At a high level, thought has to be given to what will be needed for the model training process as well as the inferencing process. In the case of training, it’s not just a simple process of collection into memory and then storing onto disk. Prepping the raw data for ingestion into the model framework could involve multiple steps including formatting, filtering, labeling, data validation and more, most of which require fast, interactive access to the dataset. Once the learning process begins, it’s best to make regular backups or checkpoints of the model as it starts to build out the parameters that will define its operation. As part of the reinforcement learning process, selected datasets will need to re-run back through the model in order for it to create further refinements—an additional demand on storage systems.
STEP 3: Inference & Production
Once the model is created, the process shifts to inferencing, which is more operationally focused. Here, companies will need to be prepared to run a 24/7 data analysis workload in which new input data is run into the model and it, in turn, generates new output. To ensure that the model works as effectively as it can, the same type of filtering and data preparation that was used to prep the raw data for its initial ingestion into the model should stay consistent to process any incoming data. Then data archiving takes place for the input that enters the model and the output it generates for several reasons. First, ongoing analysis of the input and output data sets can provide continued feedback to and refinement of the model. In addition, leaders need to think ahead to potential auditing and compliance requirements for their models. To do those types of tasks, an audit data trail will be absolutely essential.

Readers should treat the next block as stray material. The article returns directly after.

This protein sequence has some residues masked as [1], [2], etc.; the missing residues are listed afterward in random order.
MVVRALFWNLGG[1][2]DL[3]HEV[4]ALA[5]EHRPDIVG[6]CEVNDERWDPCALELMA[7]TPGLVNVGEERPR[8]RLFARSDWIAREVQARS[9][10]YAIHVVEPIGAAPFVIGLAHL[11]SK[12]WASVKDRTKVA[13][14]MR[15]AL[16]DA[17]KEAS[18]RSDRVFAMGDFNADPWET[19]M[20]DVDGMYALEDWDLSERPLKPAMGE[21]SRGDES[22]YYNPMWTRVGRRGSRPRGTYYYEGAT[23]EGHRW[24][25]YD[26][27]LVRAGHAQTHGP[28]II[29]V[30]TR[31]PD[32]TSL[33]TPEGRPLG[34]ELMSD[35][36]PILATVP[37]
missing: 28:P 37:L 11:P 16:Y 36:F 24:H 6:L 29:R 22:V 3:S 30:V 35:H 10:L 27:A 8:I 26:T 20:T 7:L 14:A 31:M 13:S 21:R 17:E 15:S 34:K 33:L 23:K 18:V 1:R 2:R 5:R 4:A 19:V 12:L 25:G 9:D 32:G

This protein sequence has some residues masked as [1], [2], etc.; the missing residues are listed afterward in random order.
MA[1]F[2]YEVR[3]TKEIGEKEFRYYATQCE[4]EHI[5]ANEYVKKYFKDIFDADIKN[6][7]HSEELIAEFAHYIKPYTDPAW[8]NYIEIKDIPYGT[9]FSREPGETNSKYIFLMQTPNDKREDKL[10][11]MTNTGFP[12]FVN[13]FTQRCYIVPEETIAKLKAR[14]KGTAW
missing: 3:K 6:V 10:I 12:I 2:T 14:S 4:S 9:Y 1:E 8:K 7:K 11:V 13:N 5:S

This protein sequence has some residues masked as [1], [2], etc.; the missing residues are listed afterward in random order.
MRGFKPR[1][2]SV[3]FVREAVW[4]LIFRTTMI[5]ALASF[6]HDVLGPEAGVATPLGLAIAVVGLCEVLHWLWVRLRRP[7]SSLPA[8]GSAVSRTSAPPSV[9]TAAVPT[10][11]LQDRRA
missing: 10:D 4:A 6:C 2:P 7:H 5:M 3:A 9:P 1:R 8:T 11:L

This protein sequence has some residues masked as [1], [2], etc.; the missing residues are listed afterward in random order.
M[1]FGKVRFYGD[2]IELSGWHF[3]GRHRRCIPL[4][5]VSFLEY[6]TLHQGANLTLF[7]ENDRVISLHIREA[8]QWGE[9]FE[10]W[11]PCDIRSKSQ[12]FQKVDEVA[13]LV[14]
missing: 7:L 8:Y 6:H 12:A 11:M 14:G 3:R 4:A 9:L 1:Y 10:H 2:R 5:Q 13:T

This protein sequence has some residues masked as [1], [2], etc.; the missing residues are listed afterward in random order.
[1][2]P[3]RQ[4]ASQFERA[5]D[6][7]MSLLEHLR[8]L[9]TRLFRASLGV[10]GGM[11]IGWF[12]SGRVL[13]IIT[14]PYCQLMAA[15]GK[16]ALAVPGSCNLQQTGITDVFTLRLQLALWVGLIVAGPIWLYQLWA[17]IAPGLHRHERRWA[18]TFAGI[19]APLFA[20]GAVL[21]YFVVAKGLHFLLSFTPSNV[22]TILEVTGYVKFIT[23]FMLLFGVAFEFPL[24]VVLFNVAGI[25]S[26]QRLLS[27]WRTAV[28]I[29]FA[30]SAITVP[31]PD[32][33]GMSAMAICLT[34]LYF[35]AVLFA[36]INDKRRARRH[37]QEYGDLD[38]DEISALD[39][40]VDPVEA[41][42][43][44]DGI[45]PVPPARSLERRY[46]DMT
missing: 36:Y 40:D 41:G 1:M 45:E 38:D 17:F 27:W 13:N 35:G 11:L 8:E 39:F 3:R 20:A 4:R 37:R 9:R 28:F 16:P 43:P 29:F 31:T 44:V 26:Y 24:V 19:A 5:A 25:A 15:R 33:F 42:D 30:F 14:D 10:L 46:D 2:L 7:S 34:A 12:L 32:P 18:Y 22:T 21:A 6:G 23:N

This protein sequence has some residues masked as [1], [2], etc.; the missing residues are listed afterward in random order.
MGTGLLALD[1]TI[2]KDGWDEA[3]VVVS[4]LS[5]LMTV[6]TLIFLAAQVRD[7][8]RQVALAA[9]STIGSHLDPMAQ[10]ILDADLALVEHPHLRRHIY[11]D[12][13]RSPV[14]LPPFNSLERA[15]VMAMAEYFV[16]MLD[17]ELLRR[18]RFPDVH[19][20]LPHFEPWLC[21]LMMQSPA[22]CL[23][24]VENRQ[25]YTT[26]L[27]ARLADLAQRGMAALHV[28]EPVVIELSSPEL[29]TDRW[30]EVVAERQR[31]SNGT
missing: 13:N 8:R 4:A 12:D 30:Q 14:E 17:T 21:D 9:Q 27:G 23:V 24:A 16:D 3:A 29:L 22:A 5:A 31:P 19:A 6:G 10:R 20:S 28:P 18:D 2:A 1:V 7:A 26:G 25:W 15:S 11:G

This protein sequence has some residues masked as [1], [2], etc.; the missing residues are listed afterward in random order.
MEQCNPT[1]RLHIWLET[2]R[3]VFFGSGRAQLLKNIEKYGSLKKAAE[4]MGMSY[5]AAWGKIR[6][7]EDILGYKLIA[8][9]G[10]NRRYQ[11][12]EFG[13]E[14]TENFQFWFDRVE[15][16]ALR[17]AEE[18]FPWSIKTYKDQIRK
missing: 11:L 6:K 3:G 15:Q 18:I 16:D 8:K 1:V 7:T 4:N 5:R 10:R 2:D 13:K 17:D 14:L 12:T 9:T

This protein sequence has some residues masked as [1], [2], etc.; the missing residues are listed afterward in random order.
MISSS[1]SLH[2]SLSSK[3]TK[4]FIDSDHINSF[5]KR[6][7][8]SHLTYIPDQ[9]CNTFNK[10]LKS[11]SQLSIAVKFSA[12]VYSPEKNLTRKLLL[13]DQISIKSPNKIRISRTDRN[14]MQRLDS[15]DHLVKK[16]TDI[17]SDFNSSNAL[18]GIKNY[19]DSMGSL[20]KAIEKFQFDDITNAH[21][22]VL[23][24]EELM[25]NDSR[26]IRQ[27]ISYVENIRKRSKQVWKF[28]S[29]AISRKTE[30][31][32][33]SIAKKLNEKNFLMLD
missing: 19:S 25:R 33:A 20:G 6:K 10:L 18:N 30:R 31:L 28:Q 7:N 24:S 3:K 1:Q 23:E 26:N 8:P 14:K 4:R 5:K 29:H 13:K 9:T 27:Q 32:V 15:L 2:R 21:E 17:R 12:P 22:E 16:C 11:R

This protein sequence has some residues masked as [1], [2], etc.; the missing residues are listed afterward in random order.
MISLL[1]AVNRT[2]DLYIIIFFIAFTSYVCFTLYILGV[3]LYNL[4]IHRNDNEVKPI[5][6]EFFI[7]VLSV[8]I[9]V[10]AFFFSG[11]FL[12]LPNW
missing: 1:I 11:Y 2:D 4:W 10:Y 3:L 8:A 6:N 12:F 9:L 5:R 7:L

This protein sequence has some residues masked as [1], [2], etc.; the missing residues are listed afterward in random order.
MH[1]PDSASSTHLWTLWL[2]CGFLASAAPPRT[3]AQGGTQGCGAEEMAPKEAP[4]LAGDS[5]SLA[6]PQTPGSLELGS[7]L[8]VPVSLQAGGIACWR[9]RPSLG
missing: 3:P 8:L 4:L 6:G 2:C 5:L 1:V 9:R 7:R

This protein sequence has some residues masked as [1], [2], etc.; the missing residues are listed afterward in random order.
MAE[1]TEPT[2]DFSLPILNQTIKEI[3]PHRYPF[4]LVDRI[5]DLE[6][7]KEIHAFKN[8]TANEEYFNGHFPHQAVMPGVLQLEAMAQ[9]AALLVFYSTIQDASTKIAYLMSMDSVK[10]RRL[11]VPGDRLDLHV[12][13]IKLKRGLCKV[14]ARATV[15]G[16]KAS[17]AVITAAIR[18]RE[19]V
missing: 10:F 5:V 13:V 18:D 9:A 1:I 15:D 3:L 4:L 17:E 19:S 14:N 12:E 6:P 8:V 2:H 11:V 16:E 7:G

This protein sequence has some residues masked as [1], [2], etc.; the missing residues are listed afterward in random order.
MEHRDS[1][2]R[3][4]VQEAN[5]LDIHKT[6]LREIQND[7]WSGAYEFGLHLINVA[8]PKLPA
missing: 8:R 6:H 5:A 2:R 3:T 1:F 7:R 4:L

STEP 4: Data Management Strategy for Generative AI
Collectively, these steps demand a well-architected data strategy and data flow pipeline to ensure smooth, latency-free operation both for AI training and inference. In addition, each of the steps (and sub-steps) has different performance requirements, so a single solution typically won’t work. Instead, organizations need to think through these various demands and piece together a system that can ebb and flow through the various steps as needs arise. In addition, it’s important to think about future demands and requirements that may be placed on these systems, such as logging decision points related to explainability so that any future audits demanding this information can be prepared for.
Putting together an AI storage system that is prepared for all the various factors that generative AI – training AI models and running inference against them – demands isn’t easy. Toss in the need to plan for other potential future requirements and the task gets even tougher. Nevertheless, with thoughtful planning about the various steps involved, the performance specs that they require and, most importantly, how all these elements need to work together, it’s possible to create a solid solution.
Critically, companies need to get past the thought that several independent systems can be pieced together to help with these various steps. Though that might seem easier at first glance, the highly iterative, highly connected, and constantly evolving nature of these generative AI workloads really demands a single solution that can link these various stages of the AI data lifecycle together. Plus, the scale, capacity and throughput requirements of these different steps go well beyond the capabilities of most existing enterprise storage solutions, which weren’t designed with these kinds of requirements in mind. As with most things in life, it’s essential to find the right tools for the job in order to complete it as effectively and efficiently as possible.